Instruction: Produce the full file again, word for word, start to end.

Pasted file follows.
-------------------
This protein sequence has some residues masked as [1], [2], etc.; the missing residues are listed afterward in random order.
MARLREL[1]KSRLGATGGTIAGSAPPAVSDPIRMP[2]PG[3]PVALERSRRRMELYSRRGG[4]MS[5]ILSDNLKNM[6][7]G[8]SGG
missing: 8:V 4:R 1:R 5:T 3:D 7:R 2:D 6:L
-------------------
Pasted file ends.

This protein sequence has some residues masked as [1], [2], etc.; the missing residues are listed afterward in random order.
MARLREL[1]KSRLGATGGTIAGSAPPAVSDPIRMP[2]PG[3]PVALERSRRRMELYSRRGG[4]MS[5]ILSDNLKNM[6][7]G[8]SGG
missing: 8:V 4:R 1:R 5:T 3:D 7:R 2:D 6:L